William & Mary

ACLU's influential executive director Kent Willis '71 steps down after 25 years

  • Protecting civil liberties
    Protecting civil liberties  After nearly 25 years with the ACLU of Virginia, Executive Director Kent Willis '71 recently announced his resignation. Willis began his career with the organization in October 1987 as an associate director.  Photo by John Garcia
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After 25 years of defending and preserving civil rights and liberties for Virginians, Kent Willis ’71 is stepping down from his post with the American Civil Liberties Union (ACLU) of Virginia.

He has served as the executive director since March 1989.

“I could not have had a more rewarding job,” Willis said in a press release issued by the ACLU. “I am proud to have been part of the ACLU’s many accomplishments and enormous organizational growth over the last 25 years. But something told me it was time to move on.” 

The Virginia ACLU is the state’s premier litigating organization on matters pertaining to freedom of speech and assembly, civil rights, due process and privacy rights and religious liberty. 

Willis, who majored in philosophy at William & Mary, is credited with building the organization into one of the top ACLU affiliates in the nation. During his tenure the organization grew from two fulltime staff members to the current nine, and increased a volunteer lobbying continent from fewer than 100 to nearly 2,000 people, according to the news release.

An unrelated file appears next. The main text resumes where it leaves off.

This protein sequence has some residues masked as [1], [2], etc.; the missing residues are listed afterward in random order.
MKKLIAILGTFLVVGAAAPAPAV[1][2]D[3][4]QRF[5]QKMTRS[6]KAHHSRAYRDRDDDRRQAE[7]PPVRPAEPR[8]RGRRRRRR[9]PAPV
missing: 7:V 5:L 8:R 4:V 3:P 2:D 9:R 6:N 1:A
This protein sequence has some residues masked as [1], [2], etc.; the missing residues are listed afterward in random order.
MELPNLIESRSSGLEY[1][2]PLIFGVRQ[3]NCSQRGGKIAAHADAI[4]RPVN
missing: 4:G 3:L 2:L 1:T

“My college experience in Williamsburg in the late sixties was nothing less than profound. Above all else, I was one of those students who learned to think in college, and it was my philosophy professors at William & Mary who forced me to do it well,” said Willis. “I’ve used the skills they taught me every place I’ve worked, but especially at the ACLU, where complex constitutional, legislative and policy issues are the norm.” 

William & Mary Law Professor Jayne Barnard has served on the board of the ACLU since the 1990s and is currently the board president. During her stint as the chair of the Legal Panel – a committee that decides which cases to take to court – Barnard said she witnessed Willis’ exceptional leadership skills.

“He always made sure that everyone got to be heard but also that we ended up doing what was right – sometimes to say ‘yes’ to a client and sometimes to say ‘no,’" said Barnard, the James Goold Cutler Professor of Law and the Herbert V. Kelly, Sr., Professor of Teaching Excellence.

“For many Virginians, Kent Willis IS the ACLU. We will miss his exceptional leadership and the gentle generosity that (he) extended to everyone,” she added.

Over the last 25 years, the ACLU of Virginia has filed an estimated 300 federal and state lawsuits, according to the news release. Under Willis, the ACLU has been involved in a number of high profile cases related to LGBT (lesbian, gay, bisexual and transgender people) rights, immigrants’ rights, students’ rights, prisoners’ rights, privacy rights, free speech and religious liberty.

"Kent has two rare qualities," said John Vail, the board's immediate past president. "First, because he always entertains the possibility that he is not right, he listens closely and respectfully to the viewpoints of others. Second, he thinks hard issues through so thoroughly that he speaks about them in plain terms that mere humans can comprehend."

Barnard pointed out one additional virtue.

“He sure did love to win,” she said.